Monday, April 16, 2012

visitng a primary school en route out of the rainforest

We have finished our work in the rainforest village of Ote, and it is time to go.  We packed up our tents and were ready to leave at about 10 am becuase the drivers with the adapted Toyota pick-ups try to get as many journeys in as possible and so could arrive at any time.

Half of the village came to wish us farewell and we waited.  Whole family groups gathered and chatted and we ended up taking photos of everyone and eventually one by one family groups came and asked to be photographed. and eventually our vehicle came and we loaded up for the journey. We had fond farewells with many hugs and kisses. Some women wailed and cried.  We set off only to be stopped for another farewell in the upper quarter and more photos and crossed the river fairly quickly and disappeared into the nothingness of the forest.  The road was as bad as ever.  We got stuck many times and again the boys dug us out.

En route we stopped at Akwa about 11 miles along the track where we are organising a twinning with a primary school,  Stanley Primary in Teddington, West London. The deputy head Sue Leney, is keen to set up a link with the year 5 and 6 children which will also tie in with their curriculum in which she has done a lot of work with her pupils on beekeeping, and also with their charity days in the school.  Here we dropped off a package of notebooks and pencils for the year 5 and 6 children as a gift from  the London School.  The teachers and the children are very interested in our visit.

The school have no resources including pens and paper, and instead the teacher writes everything on the black board.  Children have their own blackboard slate which they take home with them and sit at wooden benches and rote learn from the main blackboard.

They obviously adore their teacher who was especially pleased to link with us.  They have trouble with leaking classroom roofs in the rainy season and so classes and teaching is interrupted. We will be looking to bring out some resources and possibly raise some money to support this school during the next year. Despite what we perceive to be difficulties and disadvantages,everyone is very proud of their school and the children looked very smart in their uniforms.

We also took a gift from Stanley Primary School of a cloth bag which had been given to them by their local beekeepers association.  It had been donated by Rowse Honey, a company in the UK which sells honey thoughout the UK and is virtually a household name.  The bag had been distributed to the English school by the local Beekeeping Association, part of the BBKA who maintain the school's bee hive, to support them as part of an awareness raising programme about beekeeping and learning about the environment.  It contained a jar of honey, a wooden spoon for stirring collected honey, some lavender seeds, as lavender flowers are attractive to bees, some recipes using honey, and the bag itself.  I don't think the lavender will survive in the wetness of the rainy season, and the gift was intended for the UK climate,  but the idea tied in with our other gifts.  We gave them a variety of bean seeds and some hoes to tend their vegetable garden as well as tomato seeds.  This is all in an attempt to encourage a greater diversity of food plants to be grown and also to encourage horticulture.  Growing and planting crops is on the national curriculum in Cameroon, but the school cannot afford the equipment and seeds to do this.  Eventually Bees Abroad are hoping to introduce bee keeping into the Akwa school as part of the move to spread the culture of beekeeping wider afield to help provide another income source in these remote rainforest villages.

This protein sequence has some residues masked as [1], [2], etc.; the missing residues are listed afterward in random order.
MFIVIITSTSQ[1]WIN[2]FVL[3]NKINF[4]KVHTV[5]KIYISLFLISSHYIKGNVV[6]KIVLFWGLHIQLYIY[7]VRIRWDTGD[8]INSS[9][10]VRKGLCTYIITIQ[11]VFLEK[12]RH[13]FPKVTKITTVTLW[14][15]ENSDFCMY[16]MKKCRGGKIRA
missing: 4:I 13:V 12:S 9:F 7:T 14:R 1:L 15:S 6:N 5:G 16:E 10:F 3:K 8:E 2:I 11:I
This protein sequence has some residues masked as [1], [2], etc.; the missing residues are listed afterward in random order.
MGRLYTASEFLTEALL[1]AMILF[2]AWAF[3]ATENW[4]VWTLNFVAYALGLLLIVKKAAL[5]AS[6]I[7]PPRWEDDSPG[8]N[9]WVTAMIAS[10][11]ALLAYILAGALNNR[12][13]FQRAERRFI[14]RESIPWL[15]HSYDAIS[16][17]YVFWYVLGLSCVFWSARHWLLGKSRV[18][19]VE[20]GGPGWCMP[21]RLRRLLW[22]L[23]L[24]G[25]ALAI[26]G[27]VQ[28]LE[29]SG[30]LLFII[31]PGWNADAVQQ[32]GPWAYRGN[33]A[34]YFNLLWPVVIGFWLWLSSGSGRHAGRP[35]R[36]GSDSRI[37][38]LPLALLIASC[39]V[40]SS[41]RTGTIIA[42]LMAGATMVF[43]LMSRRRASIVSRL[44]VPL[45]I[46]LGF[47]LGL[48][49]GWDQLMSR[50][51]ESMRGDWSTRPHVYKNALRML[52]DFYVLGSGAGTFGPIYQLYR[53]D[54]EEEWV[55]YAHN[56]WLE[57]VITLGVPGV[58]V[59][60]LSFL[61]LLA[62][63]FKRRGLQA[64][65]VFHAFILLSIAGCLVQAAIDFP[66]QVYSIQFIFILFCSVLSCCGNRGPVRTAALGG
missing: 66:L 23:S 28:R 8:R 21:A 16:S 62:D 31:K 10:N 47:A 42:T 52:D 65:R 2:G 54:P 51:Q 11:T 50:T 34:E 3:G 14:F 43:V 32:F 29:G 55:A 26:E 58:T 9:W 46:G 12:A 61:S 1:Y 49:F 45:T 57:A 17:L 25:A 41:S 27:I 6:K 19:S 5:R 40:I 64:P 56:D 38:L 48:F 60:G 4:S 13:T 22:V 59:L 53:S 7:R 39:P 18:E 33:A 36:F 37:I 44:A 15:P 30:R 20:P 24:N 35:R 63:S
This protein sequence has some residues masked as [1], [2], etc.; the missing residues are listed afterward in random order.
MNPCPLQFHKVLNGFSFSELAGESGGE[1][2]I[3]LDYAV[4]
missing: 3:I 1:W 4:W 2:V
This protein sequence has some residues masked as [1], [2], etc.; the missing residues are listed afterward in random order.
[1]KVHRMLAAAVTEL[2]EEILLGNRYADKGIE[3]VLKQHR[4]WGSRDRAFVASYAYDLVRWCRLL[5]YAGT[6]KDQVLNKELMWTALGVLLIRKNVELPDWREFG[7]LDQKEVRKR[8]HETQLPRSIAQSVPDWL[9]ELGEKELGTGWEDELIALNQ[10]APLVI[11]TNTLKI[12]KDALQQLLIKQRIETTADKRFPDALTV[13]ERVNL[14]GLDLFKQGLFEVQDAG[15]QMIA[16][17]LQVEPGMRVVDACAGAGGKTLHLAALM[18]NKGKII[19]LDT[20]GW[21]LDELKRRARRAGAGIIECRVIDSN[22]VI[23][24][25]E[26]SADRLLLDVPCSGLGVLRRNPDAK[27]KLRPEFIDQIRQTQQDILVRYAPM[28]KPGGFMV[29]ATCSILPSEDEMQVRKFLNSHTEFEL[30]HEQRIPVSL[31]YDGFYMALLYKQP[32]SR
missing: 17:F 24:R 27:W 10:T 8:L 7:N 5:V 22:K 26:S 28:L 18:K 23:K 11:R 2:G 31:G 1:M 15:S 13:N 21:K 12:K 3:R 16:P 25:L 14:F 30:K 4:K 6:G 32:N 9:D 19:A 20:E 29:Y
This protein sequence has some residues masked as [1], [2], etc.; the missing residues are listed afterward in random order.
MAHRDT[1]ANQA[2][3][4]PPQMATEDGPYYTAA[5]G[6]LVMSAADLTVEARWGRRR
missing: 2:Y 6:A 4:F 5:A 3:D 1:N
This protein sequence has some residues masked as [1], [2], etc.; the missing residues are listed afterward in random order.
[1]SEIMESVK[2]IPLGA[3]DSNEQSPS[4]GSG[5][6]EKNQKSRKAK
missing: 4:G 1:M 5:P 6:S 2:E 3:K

The honey jar was a plastic squeezy bottle shaped like an old fashioned beehive and the honey producers who saw it just loved it and want to put an order in for some immediately.  The problem is that they cannot afford to buy plastic bottles for their existing production and collect old plastic water bottles, which are free.

The gifts were very well received and it is nice to know each child has a pencil and notebook and it is funny to think of English honey in a very modern packaging being tasted in a rainforest village.

No comments: